by BRUCE LAWRENCE (This essay will appear in the journal “Critical Muslim 2: The Idea of Islam” (Volume 2) to be published on September 25, 2012):

Muslim cosmopolitanism seemed to me the most natural of dinner table topics. But my family and friends    around the dinner table had other ideas. Many had never heard of Muslim cosmopolitanism, and so when I asked for initial responses to what it might mean, I received some unexpected responses.

My daughter thought it sounded like an oxymoron. Isn’t ‘cosmopolitan’ the opposite of religious identity? No one talks about Christian or Jewish cosmopolitans. How can there be Muslim cosmopolitans? My brother-in-law exclaimed, ‘I think it’s too elitist. After all, cosmopolitans are jet setters. Perhaps some wealthy Gulf Arabs might qualify. But the Arab spring is moving towards summer: no folks from Cairo or Tunis or Tripoli are eager to be called cosmopolitan, and so the term is meaningless for them, and for most Muslims.’

edited by KECIA ALI, JULIANE HAMMER, and LAURY SILVERS in 2012:

Excerpt from the Introduction:

It all started with a workshop fittingly titled: “Constructing Muslim ‘Feminist Ethics: Gendered power Relations in the Qur’an and the Prophetic Example.” In October 2010, the three of us, Kecia Ali, Laury Silvers and Juliane Hammer, along with Fatima Seedat, invited a group of Muslim women scholars to George Mason University in Fairfax, VA, to discuss our shared and longstanding interests in questions of Qur’anic hermeneutics, gender roles, and the ethics of rethinking both. We invited Hina Azam, Aysha Hidayatullah, and Saadia Yacoob. Amina Wadud was our guest of honor. Our conversations were honest, wide-­ranging, and productive. And it was at the end of the workshop that the idea for this volume was born. Continue reading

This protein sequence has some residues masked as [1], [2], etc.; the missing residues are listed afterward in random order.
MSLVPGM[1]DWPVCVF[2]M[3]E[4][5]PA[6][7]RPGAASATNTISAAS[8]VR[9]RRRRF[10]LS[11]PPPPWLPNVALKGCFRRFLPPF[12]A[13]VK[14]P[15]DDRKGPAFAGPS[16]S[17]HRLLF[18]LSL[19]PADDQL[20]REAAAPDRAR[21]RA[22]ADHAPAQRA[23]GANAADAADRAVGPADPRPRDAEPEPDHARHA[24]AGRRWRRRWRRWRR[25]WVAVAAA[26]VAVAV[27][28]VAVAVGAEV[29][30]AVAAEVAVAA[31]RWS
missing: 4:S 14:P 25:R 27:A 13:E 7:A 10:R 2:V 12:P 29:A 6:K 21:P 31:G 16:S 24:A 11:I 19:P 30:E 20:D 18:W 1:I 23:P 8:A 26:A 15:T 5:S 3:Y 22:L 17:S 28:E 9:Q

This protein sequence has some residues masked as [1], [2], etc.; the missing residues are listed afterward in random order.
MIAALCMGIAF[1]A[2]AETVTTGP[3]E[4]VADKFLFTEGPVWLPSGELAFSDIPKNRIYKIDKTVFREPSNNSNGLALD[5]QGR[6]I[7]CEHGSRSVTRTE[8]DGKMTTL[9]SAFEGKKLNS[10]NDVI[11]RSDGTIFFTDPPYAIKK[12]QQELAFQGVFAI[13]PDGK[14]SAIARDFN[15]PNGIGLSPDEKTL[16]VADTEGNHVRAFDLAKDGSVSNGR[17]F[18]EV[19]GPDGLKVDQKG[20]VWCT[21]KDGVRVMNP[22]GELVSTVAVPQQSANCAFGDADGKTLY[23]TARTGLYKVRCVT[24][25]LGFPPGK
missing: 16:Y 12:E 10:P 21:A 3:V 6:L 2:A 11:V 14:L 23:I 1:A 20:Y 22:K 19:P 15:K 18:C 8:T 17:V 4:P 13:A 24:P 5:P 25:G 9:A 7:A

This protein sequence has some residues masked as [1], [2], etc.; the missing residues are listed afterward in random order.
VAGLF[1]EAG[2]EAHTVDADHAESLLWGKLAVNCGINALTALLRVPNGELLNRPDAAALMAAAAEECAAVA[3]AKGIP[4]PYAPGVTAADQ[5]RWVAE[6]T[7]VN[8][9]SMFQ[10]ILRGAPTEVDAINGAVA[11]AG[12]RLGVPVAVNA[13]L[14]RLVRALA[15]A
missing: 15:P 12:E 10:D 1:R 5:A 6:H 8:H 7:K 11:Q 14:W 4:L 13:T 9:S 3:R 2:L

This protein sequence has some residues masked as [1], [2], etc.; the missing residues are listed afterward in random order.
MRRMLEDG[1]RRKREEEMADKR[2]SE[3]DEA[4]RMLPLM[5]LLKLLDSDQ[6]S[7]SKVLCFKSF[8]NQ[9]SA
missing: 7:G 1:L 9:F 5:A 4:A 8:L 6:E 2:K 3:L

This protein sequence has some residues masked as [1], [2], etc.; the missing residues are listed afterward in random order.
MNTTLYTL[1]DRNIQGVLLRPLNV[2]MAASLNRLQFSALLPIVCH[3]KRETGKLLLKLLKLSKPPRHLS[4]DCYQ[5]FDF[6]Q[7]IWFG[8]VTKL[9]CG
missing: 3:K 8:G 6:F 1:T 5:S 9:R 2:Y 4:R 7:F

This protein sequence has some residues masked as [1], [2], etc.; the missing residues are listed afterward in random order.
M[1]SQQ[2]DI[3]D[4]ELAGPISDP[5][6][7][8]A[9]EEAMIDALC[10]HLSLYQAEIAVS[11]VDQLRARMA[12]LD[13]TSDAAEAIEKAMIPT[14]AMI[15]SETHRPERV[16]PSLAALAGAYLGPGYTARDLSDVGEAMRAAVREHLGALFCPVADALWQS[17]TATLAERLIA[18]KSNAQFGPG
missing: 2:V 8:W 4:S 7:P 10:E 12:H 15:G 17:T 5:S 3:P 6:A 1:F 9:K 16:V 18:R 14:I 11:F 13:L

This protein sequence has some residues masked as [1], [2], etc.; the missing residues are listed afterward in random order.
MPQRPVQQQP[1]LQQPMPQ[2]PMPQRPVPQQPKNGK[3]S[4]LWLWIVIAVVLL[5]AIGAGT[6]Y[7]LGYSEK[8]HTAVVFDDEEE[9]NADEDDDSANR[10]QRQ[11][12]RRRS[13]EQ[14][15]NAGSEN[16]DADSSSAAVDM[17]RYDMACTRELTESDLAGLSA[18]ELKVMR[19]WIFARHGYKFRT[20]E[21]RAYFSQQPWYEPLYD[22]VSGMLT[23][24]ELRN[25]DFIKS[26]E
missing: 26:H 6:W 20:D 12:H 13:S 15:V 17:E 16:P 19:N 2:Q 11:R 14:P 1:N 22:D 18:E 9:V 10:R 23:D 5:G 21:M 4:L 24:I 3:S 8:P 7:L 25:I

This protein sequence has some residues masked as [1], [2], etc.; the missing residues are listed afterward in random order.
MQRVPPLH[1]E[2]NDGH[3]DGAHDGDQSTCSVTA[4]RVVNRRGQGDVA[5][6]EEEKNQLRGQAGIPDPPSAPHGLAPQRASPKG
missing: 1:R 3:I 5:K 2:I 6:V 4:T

By UNIVERSITY OF MICHIGAN LIBRARY, in AUGUST, 2012:

The (University of Michigan) Library has been awarded a CLIR-sponsored, Mellon-funded “Cataloging Hidden Special Collections and Archives” grant to support our “Collaboration in Cataloging: Islamic Manuscripts at Michigan” project. Continue reading

by PEW FORUM ON RELIGION AND PUBLIC LIFE on AUGUST 9, 2012:

Excerpt from the Executive Summary — The world’s 1.6 billion Muslims are united in their belief in God and the Prophet Muhammad and are bound together by such religious practices as fasting during the holy month of Ramadan and almsgiving to assist people in need. But they have widely differing views about many other aspects of their faith, including how important religion is to their lives, who counts as a Muslim and what practices are acceptable in Islam, according to a worldwide survey by the Pew Research Center’s Forum on Religion & Public Life. Continue reading